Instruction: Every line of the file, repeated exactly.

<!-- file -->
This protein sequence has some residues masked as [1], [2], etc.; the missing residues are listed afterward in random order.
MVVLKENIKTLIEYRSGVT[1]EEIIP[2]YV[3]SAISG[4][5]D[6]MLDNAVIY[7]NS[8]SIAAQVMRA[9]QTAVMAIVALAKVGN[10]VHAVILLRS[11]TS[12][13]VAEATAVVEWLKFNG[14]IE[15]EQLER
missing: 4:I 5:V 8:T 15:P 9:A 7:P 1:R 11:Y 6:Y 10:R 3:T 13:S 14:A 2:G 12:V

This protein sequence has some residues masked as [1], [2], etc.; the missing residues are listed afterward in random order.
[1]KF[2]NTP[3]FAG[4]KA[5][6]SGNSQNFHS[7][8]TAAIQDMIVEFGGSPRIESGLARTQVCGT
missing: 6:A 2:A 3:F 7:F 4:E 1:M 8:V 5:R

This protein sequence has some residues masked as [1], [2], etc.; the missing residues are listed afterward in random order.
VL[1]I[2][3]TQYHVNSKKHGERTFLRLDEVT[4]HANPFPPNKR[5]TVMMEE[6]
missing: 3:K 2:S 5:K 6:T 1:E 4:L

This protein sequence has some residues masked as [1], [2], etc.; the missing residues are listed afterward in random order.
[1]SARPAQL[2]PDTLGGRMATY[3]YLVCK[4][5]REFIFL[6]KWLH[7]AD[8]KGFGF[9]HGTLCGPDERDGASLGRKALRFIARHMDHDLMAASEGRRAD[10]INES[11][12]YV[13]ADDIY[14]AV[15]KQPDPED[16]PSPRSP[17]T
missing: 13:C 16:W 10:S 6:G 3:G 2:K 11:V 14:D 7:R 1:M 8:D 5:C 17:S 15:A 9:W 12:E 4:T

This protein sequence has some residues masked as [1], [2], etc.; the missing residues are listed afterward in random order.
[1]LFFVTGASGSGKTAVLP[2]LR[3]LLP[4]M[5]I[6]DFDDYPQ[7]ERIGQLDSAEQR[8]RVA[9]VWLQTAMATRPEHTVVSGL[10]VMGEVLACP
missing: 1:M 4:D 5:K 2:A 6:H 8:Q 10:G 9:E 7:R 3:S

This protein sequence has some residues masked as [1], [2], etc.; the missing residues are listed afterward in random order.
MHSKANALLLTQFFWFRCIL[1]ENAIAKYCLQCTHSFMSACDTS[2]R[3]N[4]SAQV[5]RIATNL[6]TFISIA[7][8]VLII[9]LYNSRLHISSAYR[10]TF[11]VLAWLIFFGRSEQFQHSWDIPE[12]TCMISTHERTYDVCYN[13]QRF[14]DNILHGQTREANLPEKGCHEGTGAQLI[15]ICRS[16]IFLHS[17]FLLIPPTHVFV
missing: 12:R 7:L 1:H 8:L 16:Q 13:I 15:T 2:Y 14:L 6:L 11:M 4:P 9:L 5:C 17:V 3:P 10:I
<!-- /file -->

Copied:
This protein sequence has some residues masked as [1], [2], etc.; the missing residues are listed afterward in random order.
MVVLKENIKTLIEYRSGVT[1]EEIIP[2]YV[3]SAISG[4][5]D[6]MLDNAVIY[7]NS[8]SIAAQVMRA[9]QTAVMAIVALAKVGN[10]VHAVILLRS[11]TS[12][13]VAEATAVVEWLKFNG[14]IE[15]EQLER
missing: 4:I 5:V 8:T 15:P 9:A 7:P 1:R 11:Y 6:Y 10:R 3:T 13:S 14:A 2:G 12:V

This protein sequence has some residues masked as [1], [2], etc.; the missing residues are listed afterward in random order.
[1]KF[2]NTP[3]FAG[4]KA[5][6]SGNSQNFHS[7][8]TAAIQDMIVEFGGSPRIESGLARTQVCGT
missing: 6:A 2:A 3:F 7:F 4:E 1:M 8:V 5:R

This protein sequence has some residues masked as [1], [2], etc.; the missing residues are listed afterward in random order.
VL[1]I[2][3]TQYHVNSKKHGERTFLRLDEVT[4]HANPFPPNKR[5]TVMMEE[6]
missing: 3:K 2:S 5:K 6:T 1:E 4:L

This protein sequence has some residues masked as [1], [2], etc.; the missing residues are listed afterward in random order.
[1]SARPAQL[2]PDTLGGRMATY[3]YLVCK[4][5]REFIFL[6]KWLH[7]AD[8]KGFGF[9]HGTLCGPDERDGASLGRKALRFIARHMDHDLMAASEGRRAD[10]INES[11][12]YV[13]ADDIY[14]AV[15]KQPDPED[16]PSPRSP[17]T
missing: 13:C 16:W 10:S 6:G 3:G 2:K 11:V 14:D 7:R 1:M 8:D 5:C 17:S 15:A 9:W 12:E 4:T

This protein sequence has some residues masked as [1], [2], etc.; the missing residues are listed afterward in random order.
[1]LFFVTGASGSGKTAVLP[2]LR[3]LLP[4]M[5]I[6]DFDDYPQ[7]ERIGQLDSAEQR[8]RVA[9]VWLQTAMATRPEHTVVSGL[10]VMGEVLACP
missing: 1:M 4:D 5:K 2:A 6:H 8:Q 10:G 9:E 7:R 3:S

This protein sequence has some residues masked as [1], [2], etc.; the missing residues are listed afterward in random order.
MHSKANALLLTQFFWFRCIL[1]ENAIAKYCLQCTHSFMSACDTS[2]R[3]N[4]SAQV[5]RIATNL[6]TFISIA[7][8]VLII[9]LYNSRLHISSAYR[10]TF[11]VLAWLIFFGRSEQFQHSWDIPE[12]TCMISTHERTYDVCYN[13]QRF[14]DNILHGQTREANLPEKGCHEGTGAQLI[15]ICRS[16]IFLHS[17]FLLIPPTHVFV
missing: 12:R 7:L 1:H 8:L 16:Q 13:I 15:T 2:Y 14:L 6:L 11:M 4:P 9:L 5:C 17:V 3:P 10:I